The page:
In Plea Deal, Gingras Gets Probation And Repays Chamber $30k

By: Alan Pollock

Topics: Police, Fire And Harbormaster News , chamber of commerce

Jeremy Gingras. FILE PHOTO

ORLEANS— Jeremy Gingras, the former Harwich Chamber of Commerce executive director who was fired for stealing thousands of dollars from the chamber and its charitable foundation, will avoid a trial on embezzlement charges as part of a plea deal accepted Friday in Orleans District Court.

Through his attorney, Gingras pleaded guilty to two reduced charges of larceny under $250 and agreed to repay the Harwich Chamber of Commerce $30,000. He will also serve two years’ probation. Gingras was originally charged with two counts of felony larceny, and pleaded not guilty at his arraignment in late April.

Attorney Matt Kelley told the court that Gingras was an upstanding citizen with no criminal history prior to these charges.

“My client is a lifelong resident of Harwich,” he said. A graduate of Suffolk University and a former employee of the Cape Cod Five Cents Savings Bank, Gingras was hired by the chamber of commerce in 2011. Investigators say there were signs of financial irregularities as early as 2015, when the chamber was notified that it was late making its mortgage payments.

The following spring, there were complaints from other creditors, including the Monomoy Regional School District, which claimed it was owed money for past chamber of commerce events. The chamber had also failed to pay for police details for its annual 5K road race. Chamber board members questioned Gingras about the finances for the chamber and its charitable arm, and he always provided satisfactory answers.

When the board sought to transfer the chamber’s accounts from TD Bank to Cape Cod Five under new accounts with access for key officials, Gingras repeatedly avoided doing so, chamber officials told investigators. The funds were eventually moved, but when it appeared that the full balance had not been transferred, the board fired Gingras without giving a public explanation.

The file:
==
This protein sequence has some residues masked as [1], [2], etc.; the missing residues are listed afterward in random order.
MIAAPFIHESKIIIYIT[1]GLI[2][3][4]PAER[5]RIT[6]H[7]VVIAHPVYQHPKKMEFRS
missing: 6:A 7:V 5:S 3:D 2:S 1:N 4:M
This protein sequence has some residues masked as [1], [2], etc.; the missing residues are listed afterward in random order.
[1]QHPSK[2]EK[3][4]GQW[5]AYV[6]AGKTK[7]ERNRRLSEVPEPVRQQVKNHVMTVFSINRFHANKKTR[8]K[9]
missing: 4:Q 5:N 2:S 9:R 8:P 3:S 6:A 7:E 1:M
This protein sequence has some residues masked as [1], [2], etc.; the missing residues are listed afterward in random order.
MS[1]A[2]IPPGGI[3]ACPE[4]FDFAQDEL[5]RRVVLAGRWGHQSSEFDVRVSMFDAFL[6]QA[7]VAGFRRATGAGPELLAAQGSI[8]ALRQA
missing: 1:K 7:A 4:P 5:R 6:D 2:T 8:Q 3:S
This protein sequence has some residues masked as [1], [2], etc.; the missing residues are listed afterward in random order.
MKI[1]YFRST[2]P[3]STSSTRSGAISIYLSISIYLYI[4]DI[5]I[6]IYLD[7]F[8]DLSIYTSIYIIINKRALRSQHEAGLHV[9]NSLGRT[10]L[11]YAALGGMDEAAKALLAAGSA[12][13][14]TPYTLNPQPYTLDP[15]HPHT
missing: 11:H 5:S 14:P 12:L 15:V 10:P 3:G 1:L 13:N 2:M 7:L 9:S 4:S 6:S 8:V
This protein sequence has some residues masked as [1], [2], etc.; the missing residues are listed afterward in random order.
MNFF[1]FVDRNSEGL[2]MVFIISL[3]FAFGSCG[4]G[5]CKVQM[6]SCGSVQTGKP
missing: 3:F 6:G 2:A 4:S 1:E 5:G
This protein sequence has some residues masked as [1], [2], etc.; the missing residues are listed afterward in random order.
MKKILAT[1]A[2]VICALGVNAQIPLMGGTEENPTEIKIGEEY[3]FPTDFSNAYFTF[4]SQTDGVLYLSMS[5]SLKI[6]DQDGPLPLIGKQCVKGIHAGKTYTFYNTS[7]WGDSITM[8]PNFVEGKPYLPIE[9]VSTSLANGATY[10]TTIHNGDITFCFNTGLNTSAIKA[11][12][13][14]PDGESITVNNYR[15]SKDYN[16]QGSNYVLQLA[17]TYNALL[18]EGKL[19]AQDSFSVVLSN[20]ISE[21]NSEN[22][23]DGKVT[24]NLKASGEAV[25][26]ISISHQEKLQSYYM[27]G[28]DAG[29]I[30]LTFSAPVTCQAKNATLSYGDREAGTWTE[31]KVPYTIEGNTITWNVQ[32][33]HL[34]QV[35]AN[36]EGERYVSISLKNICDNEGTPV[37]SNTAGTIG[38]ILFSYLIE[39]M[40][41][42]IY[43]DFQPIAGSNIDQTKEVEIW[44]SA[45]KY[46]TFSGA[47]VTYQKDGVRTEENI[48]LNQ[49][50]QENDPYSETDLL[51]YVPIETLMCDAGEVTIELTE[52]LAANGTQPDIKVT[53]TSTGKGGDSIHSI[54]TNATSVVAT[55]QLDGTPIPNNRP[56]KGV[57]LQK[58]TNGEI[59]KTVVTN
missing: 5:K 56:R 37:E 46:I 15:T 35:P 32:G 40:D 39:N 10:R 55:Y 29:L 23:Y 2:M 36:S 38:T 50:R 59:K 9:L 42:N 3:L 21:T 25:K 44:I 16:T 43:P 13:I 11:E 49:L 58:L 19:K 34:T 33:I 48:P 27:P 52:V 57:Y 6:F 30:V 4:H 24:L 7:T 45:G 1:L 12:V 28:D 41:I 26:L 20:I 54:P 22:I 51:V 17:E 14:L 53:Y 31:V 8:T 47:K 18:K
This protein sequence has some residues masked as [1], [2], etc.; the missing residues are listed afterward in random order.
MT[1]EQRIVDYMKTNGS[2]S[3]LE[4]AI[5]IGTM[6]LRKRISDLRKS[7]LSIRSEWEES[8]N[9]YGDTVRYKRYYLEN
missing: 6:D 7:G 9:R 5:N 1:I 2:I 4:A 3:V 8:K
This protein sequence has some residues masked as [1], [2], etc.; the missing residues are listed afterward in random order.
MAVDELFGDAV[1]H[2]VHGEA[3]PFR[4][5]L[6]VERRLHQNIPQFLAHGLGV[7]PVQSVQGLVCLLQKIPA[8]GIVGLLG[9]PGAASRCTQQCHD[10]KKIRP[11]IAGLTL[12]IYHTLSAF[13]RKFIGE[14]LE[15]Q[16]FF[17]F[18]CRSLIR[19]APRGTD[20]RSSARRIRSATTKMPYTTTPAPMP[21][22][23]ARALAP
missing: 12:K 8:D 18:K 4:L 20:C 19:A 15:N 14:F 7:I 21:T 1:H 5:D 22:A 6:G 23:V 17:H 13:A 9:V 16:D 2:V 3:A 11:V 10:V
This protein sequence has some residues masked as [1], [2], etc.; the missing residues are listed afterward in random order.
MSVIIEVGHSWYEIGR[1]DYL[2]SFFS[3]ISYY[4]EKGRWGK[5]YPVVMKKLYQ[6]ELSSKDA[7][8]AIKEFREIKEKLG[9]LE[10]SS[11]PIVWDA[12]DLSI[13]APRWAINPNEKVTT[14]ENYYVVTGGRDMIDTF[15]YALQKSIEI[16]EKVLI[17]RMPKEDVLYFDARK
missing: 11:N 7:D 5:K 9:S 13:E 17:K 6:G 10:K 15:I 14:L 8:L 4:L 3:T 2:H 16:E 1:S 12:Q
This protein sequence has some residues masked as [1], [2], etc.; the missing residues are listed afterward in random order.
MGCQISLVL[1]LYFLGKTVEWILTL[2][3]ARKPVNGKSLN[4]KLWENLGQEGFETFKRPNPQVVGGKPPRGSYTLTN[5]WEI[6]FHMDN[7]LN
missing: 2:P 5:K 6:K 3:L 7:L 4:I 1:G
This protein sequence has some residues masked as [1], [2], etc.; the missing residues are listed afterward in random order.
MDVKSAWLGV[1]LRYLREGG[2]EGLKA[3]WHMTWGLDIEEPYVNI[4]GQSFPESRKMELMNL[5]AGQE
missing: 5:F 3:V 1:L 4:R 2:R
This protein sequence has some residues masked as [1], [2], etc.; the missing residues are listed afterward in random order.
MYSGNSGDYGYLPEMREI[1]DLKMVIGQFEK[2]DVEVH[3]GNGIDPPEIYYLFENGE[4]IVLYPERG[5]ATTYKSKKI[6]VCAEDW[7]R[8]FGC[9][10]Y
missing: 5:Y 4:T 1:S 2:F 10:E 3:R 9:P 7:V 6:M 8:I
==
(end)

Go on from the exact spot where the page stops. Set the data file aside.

Kelley said Gingras’ personal finances became stressed when his wife became under-employed, and he began stealing from the chamber in small increments by ATM withdrawal. The withdrawals became more regular and in larger amounts over time.

“He always intended to pay it back,” Kelley said.

Gingras has had his home foreclosed upon, has had trouble finding work, and has suffered public humiliation because of his actions, counsel said.

“This has been completely devastating for Mr. Gingras,” Kelley told the court Friday. His client was going on his 11th job interview later in the day “to try to get his life back together,” Kelley said.

While he has repaid $30,000 to the chamber, according to a conservative estimate from a forensic accountant during the initial investigation, Gingras received at least $37,712.73 from the scheme.

Kelley said there was some dispute about the actual amount his client had received illicitly.

“Jeremy contends that some of the financial loss that was attributed were actually legitimate expenses of the Chamber that he paid in his professional capacity,” Kelley wrote in an email to The Chronicle. “The $30,000 was a negotiated settlement that both sides felt appropriate based on the evidence presented.”

During Friday’s hearing in Orleans District Court, Assistant Cape and Islands District Attorney Katie Sugermeyer said she has been in communication with the Harwich Police Department and representatives of the chamber, who favor the plea arrangement for Gingras.

“They are satisfied with the $30,000 he’s presented,” she said.

Judge Robert A. Welsh explained to Gingras the legal rights he would waive by accepting the plea arrangement, and Gingras consented to do so. The two reduced larceny counts each carry a potential sentence of one year in the county house of correction. If Gingras is found in violation of his probation in the next two years, he will be required to serve that time, Welsh said.

Welsh noted that Gingras’ offense was serious, but that by repaying the money, he has made the chamber whole again.

“All in all, I think this is a just disposition,” Welsh said.

Outside the court, Gingras had no comment.

The case was investigated by Harwich Police Det. Robert Brackett.